1.    Write out and edit your opening.  You would be shocked at the number of attorneys that pay us good money for focus groups or mock trials, but refuse to write out their opening statements. There are any number of excuses given like “I’ll do it before trial” (which they won’t) or “I’m more comfortable using an outline, but I get all the information in” (which is not true). The bottom line is that the only way to make sure you get everything necessary into opening with a good narrative, in the right order, and supported by the right exhibits based on “what the evidence will show” is to write it out, edit it, get feedback from third parties and edit again.

2.   Practice, practice practice. Again, the days are past where jurors were satisfied with a nice hello from the plaintiff’s attorney, followed by a few statements about the case. Jurors expect much more, and the defense bar understands this and prepares accordingly. Jurors expect an opening that will keep their attention with more than just words. They need a combination of slides and professional looking exhibits to kick in the visual parts of the brain. Hopefully you are prepared enough ahead of time to get a stipulation on most of the documents like medical bills and records or the contracts at issue so that you can use some of the evidence in opening. But to make it all work seamlessly with your technology takes practice. Ideally you can give a version to a focus group, or at least a group of lay people that do not know you. Get objective feedback. It is worth the money on a big case to have the group listening to your opening debriefed by a good trial consultant or other third party. Put your ego aside when developing your opening. You would much rather have honest feedback, even if its hurts your pride.

3.    Use the right technology, but make sure you have it mastered. One of the keys to developing good rapport with modern juries, especially Millennials, is keeping  the evidence moving forward at an even pace that keeps your theme out front and your narrative moving forward authentically, but in a way that keeps the juries’ interest.  That requires the use of at least basic technology to make sure the jury has focal points to tie in the visual learners with the auditory learners. But the slides, exhibits, demonstrative video and other aids need to be done professionally and serve a real purpose. It is acceptable to use a simple blow up of a medical record, on poster board or on a document projector, or even juror notebooks so each jury member has a hard copy to follow during the testimony. But modern juries also benefit from the effective use of simple programs like TrialPad in the courtroom that allow highlighting, underscoring etc. of documents and exhibits as you exam or cross-exam a witness.  Jurors are now more comfortable with exhibits projected wirelessly on to video monitors or a big screen. But it is imperative that you, or a member or your trial team, master the technology. Repeated technical glitches hurt your credibility, which in turn harms your case.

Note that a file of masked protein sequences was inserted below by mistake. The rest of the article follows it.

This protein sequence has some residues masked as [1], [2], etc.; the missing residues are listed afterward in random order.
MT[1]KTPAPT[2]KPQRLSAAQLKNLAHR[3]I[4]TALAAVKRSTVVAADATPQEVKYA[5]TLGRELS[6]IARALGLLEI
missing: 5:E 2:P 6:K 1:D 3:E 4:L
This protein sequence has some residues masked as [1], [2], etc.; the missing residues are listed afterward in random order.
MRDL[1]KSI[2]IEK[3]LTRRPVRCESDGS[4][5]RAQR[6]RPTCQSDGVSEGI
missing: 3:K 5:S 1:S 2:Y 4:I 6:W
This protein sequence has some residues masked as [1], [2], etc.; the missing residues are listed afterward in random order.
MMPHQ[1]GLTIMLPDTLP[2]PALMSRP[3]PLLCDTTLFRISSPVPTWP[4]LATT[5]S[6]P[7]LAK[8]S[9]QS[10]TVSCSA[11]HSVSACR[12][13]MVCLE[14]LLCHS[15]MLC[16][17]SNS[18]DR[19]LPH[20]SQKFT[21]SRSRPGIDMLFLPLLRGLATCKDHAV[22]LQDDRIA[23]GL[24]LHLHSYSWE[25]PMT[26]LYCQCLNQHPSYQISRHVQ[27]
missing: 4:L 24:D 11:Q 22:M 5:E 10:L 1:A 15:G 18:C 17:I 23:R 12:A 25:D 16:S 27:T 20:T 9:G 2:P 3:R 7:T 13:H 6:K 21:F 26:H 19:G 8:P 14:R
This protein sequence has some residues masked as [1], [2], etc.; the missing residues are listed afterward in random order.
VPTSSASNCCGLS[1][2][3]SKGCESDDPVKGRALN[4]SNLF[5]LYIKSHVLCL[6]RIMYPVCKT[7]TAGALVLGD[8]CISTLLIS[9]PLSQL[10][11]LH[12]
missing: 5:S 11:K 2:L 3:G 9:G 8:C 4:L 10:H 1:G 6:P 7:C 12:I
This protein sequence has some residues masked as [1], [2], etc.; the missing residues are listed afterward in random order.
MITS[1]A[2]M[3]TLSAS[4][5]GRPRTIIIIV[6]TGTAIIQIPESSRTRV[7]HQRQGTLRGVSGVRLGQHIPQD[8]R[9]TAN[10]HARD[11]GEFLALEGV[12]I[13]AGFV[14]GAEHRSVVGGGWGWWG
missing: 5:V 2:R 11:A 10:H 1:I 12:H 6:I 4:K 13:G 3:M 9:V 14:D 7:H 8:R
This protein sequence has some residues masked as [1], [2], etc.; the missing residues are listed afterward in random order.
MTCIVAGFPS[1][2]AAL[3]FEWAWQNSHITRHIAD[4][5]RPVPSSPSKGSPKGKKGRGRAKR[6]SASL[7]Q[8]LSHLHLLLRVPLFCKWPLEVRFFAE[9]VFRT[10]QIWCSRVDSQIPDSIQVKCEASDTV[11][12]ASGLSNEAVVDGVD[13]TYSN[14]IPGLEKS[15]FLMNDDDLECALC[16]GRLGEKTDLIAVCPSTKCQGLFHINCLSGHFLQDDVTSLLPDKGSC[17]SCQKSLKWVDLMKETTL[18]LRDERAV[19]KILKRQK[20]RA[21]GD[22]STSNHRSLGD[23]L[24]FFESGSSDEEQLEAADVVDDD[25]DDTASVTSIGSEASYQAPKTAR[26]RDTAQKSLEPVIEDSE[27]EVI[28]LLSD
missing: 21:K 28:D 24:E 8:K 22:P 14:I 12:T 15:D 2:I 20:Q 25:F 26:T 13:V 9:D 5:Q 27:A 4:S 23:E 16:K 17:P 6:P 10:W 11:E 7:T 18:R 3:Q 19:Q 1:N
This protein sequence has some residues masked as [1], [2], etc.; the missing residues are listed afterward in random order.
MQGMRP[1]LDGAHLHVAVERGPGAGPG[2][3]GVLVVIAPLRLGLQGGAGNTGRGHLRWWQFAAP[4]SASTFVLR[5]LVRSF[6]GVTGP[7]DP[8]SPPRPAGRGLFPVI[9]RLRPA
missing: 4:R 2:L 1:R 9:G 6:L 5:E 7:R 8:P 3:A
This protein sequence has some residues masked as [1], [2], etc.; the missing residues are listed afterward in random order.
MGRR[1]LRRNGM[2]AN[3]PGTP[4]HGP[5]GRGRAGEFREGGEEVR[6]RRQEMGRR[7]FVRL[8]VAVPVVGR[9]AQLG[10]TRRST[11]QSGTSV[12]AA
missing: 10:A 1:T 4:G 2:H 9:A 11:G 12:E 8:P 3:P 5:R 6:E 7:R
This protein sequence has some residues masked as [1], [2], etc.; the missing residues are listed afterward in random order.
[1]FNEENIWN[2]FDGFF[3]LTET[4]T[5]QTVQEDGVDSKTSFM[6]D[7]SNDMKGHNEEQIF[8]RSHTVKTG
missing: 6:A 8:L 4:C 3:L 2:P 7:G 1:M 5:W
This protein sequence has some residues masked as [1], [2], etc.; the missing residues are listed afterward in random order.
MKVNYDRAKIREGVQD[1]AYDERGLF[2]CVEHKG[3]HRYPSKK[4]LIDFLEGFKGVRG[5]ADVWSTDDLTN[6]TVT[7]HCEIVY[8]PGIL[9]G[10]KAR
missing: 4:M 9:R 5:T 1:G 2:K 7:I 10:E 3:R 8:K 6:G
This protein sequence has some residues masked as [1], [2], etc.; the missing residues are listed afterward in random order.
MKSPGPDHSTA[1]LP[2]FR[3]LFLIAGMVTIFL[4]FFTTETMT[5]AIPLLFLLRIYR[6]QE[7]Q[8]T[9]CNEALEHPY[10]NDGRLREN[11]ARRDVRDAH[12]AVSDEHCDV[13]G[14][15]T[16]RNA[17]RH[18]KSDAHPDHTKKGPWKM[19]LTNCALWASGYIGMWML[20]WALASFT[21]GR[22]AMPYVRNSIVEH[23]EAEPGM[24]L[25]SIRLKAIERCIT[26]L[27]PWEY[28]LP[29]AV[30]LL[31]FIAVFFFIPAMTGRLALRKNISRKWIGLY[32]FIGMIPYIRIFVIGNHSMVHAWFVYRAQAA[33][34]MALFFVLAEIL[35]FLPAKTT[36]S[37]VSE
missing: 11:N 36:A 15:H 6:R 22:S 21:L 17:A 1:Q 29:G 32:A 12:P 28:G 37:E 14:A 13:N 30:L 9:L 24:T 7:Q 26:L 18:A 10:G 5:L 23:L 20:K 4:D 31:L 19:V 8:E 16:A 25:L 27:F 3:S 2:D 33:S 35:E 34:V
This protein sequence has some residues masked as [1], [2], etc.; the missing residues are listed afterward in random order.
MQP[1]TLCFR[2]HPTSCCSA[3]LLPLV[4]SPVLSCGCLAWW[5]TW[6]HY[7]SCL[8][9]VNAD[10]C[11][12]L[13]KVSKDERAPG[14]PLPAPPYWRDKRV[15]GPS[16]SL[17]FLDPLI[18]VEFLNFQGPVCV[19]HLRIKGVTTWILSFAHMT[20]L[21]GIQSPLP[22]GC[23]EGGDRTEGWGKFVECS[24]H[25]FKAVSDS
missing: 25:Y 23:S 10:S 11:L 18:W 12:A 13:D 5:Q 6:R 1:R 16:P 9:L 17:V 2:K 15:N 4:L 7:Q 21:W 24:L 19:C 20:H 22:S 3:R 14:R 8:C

Go to the TED website (www.ted.com/talks) and pick a topic that interests you. Watch several of the videos. You will be amazed at how informative they are, and at how much information you will probably retain from watching.  But also remember that most of the people you will be watching are not professional speakers, and a few had a phobia of public speaking prior to participating in the TED talk. Many people comment that the TED speakers make it appear simple and natural. That is the beauty of great preparation and practice. It makes the difficult seem effortless. And to a jury, that type of well-crafted opening is much more effective than an outline and a smile.